40 Days to Santiago — Day 30
Another day I have to pull from my memory, and I have no trouble doing so: this is the day I did part of the Camino de Santiago on horseback.
If you read through Camino forums with the dedication I did when preparing for my pilgrimage, you’re likely to hear about the possibility of making the steep ascent to O’Cebriero on horseback. From the start, it was my plan to take advantage of that experience. Did I need to do it by horse? No. Did I feel slightly guilty taking the easy way up? Yes. I am glad I did it? Without a doubt.
I made sure to call ahead to reserve a spot with the first group in the morning. Victor, the host, walks up the mountain three times every day leading the horses! I got up early and walked about 2 kilometers to a meeting spot at the edge of Herrerías and the base of the climb to O’Cebriero, where Victor is already waiting with the horses. He still had one sport left, so we decided to wait and see if any other pilgrims wanted to make a last-minute ditch of the walk up the mountain with us.
Just as we were getting ready to leave, a pilgrim I had seen every so often limped up to our group, and I called out to him, inviting him to take the last spot and join us on the horses. He didn’t hesitate to take us up on the offer. Just the day before, he had badly twisted his ankle, and was desperate to continue the Camino, but didn’t see a way forward. We were in too remote of a location in the mountains to take a bus ahead, a private car was too expensive, and he certainly would not be able to make the whole climb without causing even more severe damage to his foot. When we arrived at O’Cebriero, he told me that I may have just saved his Camino (it helped ease the guilt I felt letting a horse do the hard work and breezing past all the struggling pilgrims slowly working their way uphill).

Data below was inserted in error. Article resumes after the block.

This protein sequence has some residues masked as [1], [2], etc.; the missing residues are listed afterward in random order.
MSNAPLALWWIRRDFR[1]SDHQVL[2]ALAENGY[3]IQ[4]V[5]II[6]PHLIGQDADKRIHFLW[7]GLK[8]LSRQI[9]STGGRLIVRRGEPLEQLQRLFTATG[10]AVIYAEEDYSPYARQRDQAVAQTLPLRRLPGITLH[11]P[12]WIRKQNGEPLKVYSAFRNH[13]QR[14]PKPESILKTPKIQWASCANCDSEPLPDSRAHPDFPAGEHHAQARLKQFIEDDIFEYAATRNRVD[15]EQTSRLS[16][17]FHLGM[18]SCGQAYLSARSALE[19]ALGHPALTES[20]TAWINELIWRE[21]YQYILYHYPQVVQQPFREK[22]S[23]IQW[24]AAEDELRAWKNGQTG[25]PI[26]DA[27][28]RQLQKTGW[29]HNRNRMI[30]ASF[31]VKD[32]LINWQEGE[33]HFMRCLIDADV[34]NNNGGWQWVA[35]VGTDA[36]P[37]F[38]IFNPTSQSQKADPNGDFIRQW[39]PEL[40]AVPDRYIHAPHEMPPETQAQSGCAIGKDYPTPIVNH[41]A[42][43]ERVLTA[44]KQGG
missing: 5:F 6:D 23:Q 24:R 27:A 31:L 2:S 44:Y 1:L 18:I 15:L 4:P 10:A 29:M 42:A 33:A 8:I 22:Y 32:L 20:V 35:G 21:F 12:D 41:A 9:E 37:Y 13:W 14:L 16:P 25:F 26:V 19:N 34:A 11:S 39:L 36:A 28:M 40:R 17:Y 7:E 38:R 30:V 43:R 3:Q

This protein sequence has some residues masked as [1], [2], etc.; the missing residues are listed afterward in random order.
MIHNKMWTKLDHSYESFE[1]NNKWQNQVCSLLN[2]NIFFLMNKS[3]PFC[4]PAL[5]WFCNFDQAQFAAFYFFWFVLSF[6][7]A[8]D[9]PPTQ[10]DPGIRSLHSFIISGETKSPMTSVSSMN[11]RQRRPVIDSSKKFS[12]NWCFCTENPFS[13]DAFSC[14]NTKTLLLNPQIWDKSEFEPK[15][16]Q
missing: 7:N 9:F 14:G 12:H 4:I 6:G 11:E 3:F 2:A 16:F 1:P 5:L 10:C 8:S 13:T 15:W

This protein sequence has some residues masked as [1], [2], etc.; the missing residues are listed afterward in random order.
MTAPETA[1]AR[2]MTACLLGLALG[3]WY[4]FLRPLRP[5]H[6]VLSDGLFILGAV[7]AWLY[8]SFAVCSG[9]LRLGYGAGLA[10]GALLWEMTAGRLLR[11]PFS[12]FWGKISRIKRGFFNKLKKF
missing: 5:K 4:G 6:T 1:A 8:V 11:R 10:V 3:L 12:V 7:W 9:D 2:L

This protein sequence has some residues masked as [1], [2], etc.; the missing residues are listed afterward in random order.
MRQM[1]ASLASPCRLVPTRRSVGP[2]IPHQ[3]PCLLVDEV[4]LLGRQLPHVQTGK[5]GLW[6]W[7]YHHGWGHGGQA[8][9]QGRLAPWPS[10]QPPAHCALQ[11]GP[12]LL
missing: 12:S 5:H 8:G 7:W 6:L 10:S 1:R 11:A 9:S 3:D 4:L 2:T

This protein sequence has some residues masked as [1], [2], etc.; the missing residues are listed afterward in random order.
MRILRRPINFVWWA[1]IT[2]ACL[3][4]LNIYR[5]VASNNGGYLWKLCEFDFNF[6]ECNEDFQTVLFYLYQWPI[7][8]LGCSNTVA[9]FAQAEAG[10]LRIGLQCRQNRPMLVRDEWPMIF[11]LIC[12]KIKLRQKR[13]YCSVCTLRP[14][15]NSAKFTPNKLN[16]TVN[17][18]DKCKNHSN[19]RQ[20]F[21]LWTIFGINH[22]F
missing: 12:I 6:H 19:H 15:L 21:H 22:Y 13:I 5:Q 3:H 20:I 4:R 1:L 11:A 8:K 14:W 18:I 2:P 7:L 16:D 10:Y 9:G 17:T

I rested briefly at this mountaintop village made up of cobblestones and thatched rooftops, spending a moment in front of the Eucharist at the church, and continued on my way past the multi-windowed pilgrim’s albergue. I knew there were still plenty of hours remaining in the day that I could use to get a few more paces ahead of this popular stopping place, and thought it best to leave this hostel to the pilgrims who spent their whole day climbing.
The view for the rest of this walk, along the mountaintop and ridge, is spectacular for the entire way. In this stage, the pilgrim passes a large statue of a pligrim, gripping his staff and braced against the infamous fog and wind of mountainous, green Galicia.
I stopped for the night at Albergue A Reboleira in Fonfría, a circular, stone, thatched-roof pilgrim’s refuge overlooking forested Galician hillsides. The bunks tetris-ed into the main large sleeping room were comfortable, the common areas cozy, and the communal meal, with pilgrims tucked around a long rustic wooden table under the thatched roof behind a fireplace — each taking a turn sharing a bit of our story — one to remember.
- We all have moments when we need encouragement from or a helping hand from a friend, acquaintance — or passing stranger. Who can you be that person for today?